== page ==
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Braddon Business Blog

Managing People

Many business owners I work with to improve the operation of their business’s performance commence the engagement by explaining to me that their problems would be solved if they only had a particular piece of equipment or an extra $10,000 in the bank. With these assets, they could then supply more products or services, sell them to their customers – and all their problems would be over! In almost all cases, buying additional equipment or borrowing extra funds would ensure the business owner goes broke and the next time we read about them is in the TCS Trade Gazette.

As we proceed further into the business we quickly realise that the major issue is poor management of people – not insufficient cash of plant and equipment. When we are able to address the people management issues, the business starts to improve – and improve rapidly. It is not unusual to find that, even before the end of the business improvement project, that profitability is already beginning to improve. What has happened is that the minds of all those working in the business has turned to business improvement – not just the mind of the owner operator.

Invariably, as business owners and operators, the asset that can make the most significant contribution to our success or downfall, is our people. The smart business operators hire people for both their hands and their minds – the others only employ people for their hands – just a way of getting the job done.

Unfortunately, we are not born brilliant managers. We need to make a conscious effort to learn the skills required to be manager. We have often heard the phrase ‘management by pillow osmosis’, that is, people, prior to taking up a management position (and this often applies to owner/managers), go to bed at night as an employee and wake up the next morning as a manager – miraculously turning in to a manager overnight. Just because you own the business does not make you the best person to run it. This applies to all businesses – lawyers, accountants, doctors, retailers, manufacturers and the like. As a consultant, I have often had the onerous task of pointing this out to the business owner (who, at the time is also my client) that the poor performance of their business is almost solely due to their ineptness and unsuitability as a manager of people.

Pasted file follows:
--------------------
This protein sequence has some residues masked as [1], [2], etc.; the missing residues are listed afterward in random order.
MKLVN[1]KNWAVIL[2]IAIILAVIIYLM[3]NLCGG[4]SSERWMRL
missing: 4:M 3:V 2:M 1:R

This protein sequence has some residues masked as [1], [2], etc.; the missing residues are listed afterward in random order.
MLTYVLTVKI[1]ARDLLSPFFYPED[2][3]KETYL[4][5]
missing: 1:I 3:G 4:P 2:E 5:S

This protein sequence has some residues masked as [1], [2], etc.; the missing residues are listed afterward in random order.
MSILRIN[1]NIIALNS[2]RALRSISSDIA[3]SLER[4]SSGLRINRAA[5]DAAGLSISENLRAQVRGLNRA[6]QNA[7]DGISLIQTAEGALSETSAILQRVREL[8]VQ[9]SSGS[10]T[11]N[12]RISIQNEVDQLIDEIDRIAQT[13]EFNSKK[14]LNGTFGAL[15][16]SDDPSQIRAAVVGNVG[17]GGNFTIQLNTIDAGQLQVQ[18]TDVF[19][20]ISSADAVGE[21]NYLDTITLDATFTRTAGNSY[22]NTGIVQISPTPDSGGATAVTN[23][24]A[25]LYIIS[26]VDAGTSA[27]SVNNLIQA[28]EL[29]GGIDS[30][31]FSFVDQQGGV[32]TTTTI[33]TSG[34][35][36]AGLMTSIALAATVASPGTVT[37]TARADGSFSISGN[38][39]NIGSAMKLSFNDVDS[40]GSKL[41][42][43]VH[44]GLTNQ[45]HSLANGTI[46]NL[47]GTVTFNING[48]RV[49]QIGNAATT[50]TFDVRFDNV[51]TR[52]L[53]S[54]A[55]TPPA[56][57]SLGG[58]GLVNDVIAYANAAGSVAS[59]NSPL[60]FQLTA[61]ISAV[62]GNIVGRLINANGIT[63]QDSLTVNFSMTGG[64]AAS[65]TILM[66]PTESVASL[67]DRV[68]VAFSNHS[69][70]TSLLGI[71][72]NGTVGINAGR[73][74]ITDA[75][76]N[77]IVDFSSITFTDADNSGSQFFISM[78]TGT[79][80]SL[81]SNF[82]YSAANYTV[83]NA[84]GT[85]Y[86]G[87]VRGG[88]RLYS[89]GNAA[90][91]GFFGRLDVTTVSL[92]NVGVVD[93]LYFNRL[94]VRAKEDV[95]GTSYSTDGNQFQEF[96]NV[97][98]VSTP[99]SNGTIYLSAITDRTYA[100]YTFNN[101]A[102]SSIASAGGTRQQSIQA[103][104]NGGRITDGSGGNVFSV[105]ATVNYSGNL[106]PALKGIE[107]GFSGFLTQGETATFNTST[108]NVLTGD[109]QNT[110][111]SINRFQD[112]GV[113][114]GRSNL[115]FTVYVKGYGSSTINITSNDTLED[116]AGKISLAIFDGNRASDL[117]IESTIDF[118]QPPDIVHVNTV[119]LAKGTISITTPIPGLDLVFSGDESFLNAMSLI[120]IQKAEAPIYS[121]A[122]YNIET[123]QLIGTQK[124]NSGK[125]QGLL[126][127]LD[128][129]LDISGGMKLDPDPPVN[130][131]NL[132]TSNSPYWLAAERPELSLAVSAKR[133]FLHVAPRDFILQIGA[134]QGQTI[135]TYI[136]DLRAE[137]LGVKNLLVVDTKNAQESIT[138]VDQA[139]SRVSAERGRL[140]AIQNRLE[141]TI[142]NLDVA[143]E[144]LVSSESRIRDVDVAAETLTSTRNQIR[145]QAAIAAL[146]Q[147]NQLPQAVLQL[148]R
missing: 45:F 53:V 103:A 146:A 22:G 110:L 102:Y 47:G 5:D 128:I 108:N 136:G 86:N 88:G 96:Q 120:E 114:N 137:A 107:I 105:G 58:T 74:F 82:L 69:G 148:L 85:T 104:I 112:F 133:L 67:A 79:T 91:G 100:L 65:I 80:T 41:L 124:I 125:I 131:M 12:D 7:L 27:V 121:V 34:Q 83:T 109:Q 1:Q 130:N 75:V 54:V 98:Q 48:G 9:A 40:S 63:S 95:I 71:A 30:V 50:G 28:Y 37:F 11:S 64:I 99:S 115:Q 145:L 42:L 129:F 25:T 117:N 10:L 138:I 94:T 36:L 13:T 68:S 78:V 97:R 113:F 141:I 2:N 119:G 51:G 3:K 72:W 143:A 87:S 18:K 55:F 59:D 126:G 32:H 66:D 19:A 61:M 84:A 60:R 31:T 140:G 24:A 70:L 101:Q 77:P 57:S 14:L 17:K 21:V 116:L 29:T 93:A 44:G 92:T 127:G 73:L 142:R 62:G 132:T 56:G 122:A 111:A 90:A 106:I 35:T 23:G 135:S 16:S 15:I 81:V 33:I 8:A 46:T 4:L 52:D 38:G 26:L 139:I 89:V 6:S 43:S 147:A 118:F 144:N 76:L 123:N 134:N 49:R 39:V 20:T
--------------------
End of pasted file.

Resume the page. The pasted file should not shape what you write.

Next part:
Quite often small business operators commence business as a sole employee and grow their business because of their superior technical skills to the stage where they need to employ others to meet customer demand. Many business operators automatically believe that because they are good technically at their business, they are also good people managers – usually this is far from the truth!

So the message is, before you move into a position of management, and particularly if you operate your own business, undertake some training in people management, particularly in the areas of: understanding human behaviour, communication, conflict resolution, negotiation, motivation, managing change and time management.

Finally, the golden rule in management is that, if you cannot manage these things in yourself, you have no chance of managing these things in your workers. It’s a wise person who knows their own limitations!

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